Choate added that people with bad intentions can defraud any system of voting if the right policies aren't policed or enforced, and if voters aren't educated.

Tammy Patrick, a senior adviser for elections at the Democracy Fund and a former election official in Arizona, said that in every instance, as states make voting by mail easier, more and more voters begin using it. In 2016, six states that were not all-mail states, saw more than 50 percent of all ballots cast through the mail.

Patrick, along with other supporters of vote-by-mail are worried that the case in North Carolina will be used as an argument to limit the practice, despite its benefits — and voters' desire for it.

"I think it's something we need to resist as a reaction," Patrick said. "If and when a bank gets robbed or a car gets stolen, we don't stop using banks or cars. We enforce the laws we have in place."

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An update now on the probe into election fraud in North Carolina's Ninth Congressional District. Investigators for the North Carolina State Board of Elections have officially named Leslie McCrae Dowless as a person of interest. Republican Mark Harris leads Democrat Dan McCready by just over 900 votes in the unofficial vote tally, but the election still hasn't been certified, and mail-in ballots are at the center of all of this. NPR's Miles Parks has been covering this story, and he joins us now in studio. Hey, Miles.


MARTIN: Who is Leslie McCrae Dowless?

PARKS: So he is somebody who was being paid by Republican Mark Harris via a consulting firm. This investigation is really focused on what went on in Robeson County and Bladen County, which are on the east part of the Ninth district. Republican Mark Harris really outperformed there, specifically in vote-by-mail ballots compared to the number of ballots that were turned in by registered Republicans. Voters have alleged that Dowless went out and actually gathered people's ballots, which is illegal in North Carolina, and that has people questioning whether those ballots were all turned in or whether they were manipulated in some way. Basically, the State Board of Elections is looking into whether there are enough questions here to actually doubt the integrity of the election and potentially call for a whole new election in the Ninth District.

MARTIN: Wow. I mean, leading up to this election, Miles, we talked about how fraud almost never happens. It's very rare. But now we're talking about a congressional race potentially hanging on the balance because of this.

PARKS: So in-person voter fraud is what we've been talking about never ever happens. This is the kind of fraud that President Donald Trump, for instance, talks about - somebody changed their hat to be able to vote twice. But absentee ballot fraud, mail-in ballot fraud, does occasionally happen. I talked to Charles Stewart, who's an election expert at MIT, about this.

CHARLES STEWART: The consensus is among people who study fraud carefully is that voting by mail is a much more fertile area for fraud than voting in person.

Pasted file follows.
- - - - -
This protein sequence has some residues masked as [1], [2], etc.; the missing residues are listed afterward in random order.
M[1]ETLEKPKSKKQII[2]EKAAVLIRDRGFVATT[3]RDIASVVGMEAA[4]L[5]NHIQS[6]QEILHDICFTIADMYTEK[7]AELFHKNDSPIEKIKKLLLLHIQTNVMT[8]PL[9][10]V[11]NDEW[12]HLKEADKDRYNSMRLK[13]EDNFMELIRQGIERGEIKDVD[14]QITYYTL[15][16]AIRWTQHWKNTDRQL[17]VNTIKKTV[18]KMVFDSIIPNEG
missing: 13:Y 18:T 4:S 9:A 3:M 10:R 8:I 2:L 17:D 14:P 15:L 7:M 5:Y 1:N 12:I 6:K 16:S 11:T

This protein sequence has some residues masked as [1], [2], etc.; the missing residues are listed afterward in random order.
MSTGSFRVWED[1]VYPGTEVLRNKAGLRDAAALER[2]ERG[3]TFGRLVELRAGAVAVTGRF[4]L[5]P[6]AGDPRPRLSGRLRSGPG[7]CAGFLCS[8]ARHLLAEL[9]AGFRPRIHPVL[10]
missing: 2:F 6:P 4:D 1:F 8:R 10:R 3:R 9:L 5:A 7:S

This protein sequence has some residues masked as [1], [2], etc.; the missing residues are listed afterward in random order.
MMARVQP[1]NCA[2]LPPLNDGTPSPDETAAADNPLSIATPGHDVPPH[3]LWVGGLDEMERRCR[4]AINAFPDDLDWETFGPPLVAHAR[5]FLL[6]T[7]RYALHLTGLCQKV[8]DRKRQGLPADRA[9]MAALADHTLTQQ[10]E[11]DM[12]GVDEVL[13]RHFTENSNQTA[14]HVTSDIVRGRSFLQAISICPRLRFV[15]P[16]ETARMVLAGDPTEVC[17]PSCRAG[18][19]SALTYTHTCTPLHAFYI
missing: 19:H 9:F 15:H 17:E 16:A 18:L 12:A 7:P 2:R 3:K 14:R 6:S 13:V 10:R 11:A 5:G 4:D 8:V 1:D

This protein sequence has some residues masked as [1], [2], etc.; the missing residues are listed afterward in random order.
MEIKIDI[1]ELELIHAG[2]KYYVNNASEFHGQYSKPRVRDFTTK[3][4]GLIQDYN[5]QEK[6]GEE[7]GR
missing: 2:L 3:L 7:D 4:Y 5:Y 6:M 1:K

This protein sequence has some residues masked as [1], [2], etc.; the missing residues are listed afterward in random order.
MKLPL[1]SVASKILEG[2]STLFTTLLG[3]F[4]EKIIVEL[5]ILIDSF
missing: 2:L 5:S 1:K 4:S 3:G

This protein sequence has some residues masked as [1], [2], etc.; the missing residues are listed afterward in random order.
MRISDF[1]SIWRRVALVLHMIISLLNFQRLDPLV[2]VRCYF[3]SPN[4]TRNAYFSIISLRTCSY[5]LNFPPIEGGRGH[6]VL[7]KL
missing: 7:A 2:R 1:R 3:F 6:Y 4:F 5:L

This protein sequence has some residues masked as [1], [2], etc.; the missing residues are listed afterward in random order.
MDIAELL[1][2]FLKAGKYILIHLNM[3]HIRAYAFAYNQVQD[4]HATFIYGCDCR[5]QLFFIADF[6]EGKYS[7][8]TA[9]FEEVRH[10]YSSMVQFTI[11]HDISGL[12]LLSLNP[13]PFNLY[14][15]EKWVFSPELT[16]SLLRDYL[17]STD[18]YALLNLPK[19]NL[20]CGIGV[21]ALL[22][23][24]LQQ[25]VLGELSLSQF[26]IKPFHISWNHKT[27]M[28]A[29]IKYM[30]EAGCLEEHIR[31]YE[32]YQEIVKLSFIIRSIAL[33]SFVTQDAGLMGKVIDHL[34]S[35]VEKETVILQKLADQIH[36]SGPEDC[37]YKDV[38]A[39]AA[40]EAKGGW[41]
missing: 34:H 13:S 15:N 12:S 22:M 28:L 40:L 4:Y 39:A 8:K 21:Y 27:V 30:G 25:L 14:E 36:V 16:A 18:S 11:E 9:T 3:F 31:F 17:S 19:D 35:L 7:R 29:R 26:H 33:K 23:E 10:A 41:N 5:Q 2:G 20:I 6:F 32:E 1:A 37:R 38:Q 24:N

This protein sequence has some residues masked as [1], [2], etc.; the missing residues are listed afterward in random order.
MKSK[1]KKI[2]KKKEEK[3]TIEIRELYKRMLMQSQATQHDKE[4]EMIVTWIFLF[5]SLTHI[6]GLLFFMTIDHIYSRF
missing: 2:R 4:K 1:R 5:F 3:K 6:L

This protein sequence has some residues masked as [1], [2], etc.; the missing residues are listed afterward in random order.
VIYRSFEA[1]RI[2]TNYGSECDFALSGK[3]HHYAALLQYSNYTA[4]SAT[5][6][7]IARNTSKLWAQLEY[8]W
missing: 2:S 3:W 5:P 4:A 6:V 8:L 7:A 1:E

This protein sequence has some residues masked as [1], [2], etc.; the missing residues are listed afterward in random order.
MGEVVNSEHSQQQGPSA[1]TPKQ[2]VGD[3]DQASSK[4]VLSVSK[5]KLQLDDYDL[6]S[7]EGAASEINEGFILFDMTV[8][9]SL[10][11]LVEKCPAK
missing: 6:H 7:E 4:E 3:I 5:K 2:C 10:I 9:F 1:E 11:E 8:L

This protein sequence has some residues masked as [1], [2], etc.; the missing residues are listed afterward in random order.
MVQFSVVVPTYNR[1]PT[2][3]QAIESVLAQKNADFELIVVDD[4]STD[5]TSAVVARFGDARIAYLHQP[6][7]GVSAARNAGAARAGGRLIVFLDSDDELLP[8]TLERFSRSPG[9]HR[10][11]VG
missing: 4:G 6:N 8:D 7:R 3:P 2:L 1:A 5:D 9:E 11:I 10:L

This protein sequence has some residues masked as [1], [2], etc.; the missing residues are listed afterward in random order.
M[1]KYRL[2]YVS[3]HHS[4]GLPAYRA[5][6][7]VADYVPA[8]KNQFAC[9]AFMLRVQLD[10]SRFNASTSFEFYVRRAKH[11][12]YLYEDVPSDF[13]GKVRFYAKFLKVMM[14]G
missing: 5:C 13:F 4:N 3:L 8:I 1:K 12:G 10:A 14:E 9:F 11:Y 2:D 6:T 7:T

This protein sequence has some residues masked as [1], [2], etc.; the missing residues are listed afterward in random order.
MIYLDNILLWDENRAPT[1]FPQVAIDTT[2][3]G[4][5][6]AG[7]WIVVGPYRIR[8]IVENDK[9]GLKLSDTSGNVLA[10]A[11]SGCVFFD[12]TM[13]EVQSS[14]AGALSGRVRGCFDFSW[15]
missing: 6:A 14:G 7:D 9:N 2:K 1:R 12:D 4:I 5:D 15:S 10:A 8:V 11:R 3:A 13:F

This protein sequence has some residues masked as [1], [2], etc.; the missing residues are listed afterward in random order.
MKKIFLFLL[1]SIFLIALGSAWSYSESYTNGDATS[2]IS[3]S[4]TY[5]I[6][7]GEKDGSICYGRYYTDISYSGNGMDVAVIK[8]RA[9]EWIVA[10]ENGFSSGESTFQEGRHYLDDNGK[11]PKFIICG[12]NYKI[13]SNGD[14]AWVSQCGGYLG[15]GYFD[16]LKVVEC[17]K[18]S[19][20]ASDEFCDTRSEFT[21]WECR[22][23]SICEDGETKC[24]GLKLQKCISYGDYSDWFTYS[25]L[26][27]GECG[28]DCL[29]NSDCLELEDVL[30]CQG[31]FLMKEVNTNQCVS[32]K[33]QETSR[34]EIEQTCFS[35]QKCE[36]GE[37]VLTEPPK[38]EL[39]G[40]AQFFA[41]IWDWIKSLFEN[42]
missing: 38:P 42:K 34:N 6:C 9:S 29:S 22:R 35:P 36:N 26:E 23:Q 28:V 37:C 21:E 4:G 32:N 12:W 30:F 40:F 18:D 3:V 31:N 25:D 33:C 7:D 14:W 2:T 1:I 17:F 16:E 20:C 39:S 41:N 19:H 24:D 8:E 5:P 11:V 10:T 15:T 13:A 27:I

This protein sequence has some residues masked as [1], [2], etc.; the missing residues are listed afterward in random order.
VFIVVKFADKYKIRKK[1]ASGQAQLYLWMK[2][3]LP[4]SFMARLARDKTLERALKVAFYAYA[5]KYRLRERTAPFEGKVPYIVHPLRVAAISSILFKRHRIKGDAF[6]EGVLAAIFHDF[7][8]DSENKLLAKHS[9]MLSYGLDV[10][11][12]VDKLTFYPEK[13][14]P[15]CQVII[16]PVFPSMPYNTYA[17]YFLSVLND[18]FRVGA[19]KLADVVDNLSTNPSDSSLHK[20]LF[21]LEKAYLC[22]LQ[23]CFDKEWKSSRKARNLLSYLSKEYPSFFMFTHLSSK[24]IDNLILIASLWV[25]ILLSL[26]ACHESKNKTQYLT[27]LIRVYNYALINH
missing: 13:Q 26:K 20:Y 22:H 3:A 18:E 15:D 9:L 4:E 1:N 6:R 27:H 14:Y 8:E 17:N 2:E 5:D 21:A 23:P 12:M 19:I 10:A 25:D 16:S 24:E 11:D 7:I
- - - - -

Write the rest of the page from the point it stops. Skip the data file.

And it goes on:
PARKS: What's interesting, though, is that we're actually seeing vote-by-mail increase across the country. The percent of people nationally who voted by mail in the 2016 presidential election had actually tripled compared to just two decades prior.

MARTIN: Because it's super convenient, right?

PARKS: Exactly.

MARTIN: I mean, if you've been and you've waited in those long lines sometimes.

PARKS: There are so many benefits here. You mentioned the long lines. There's also the fact that you have weeks to fill out your ballot with your resources handy in the comfort of your own home. Most reach - excuse me. Most research says that it does increase turnout, especially in low-profile, nonpresidential elections. Stewart told me that overall, basically, there's this trend going on toward making voting easier and accessible for people. And the amount of fraud we're talking about when we talk about vote-by-mail fraud is still minuscule compared to the amount of ballots that are cast even, say, over the last decade.

MARTIN: But still, now that we've got this North Carolina case, I imagine some state election officials out there across the country are perhaps rethinking the accessibility to mail-in ballots?

PARKS: The experts I talked to are really worried about that possibility, that election security hawks are basically going to use what's happening in North Carolina as a way to clamp down on vote-by-mail ballots. But, like you said, voters really like this practice. In every state where they've allowed people to do it more often, people do it more often to the point where three states are actually vote-by-mail completely. People can vote in person if they choose, but every single registered voter in Washington, Oregon and Colorado actually receives a mail-in ballot. So I talked to election directors in those states who basically said they want to use North Carolina as an excuse to secure the system, to educate voters, but they don't want it to clamp down on a system they see as successful.

MARTIN: All right. NPR's Miles Parks, thanks. That was really helpful. We appreciate it.

PARKS: Thank you. Transcript provided by NPR, Copyright NPR.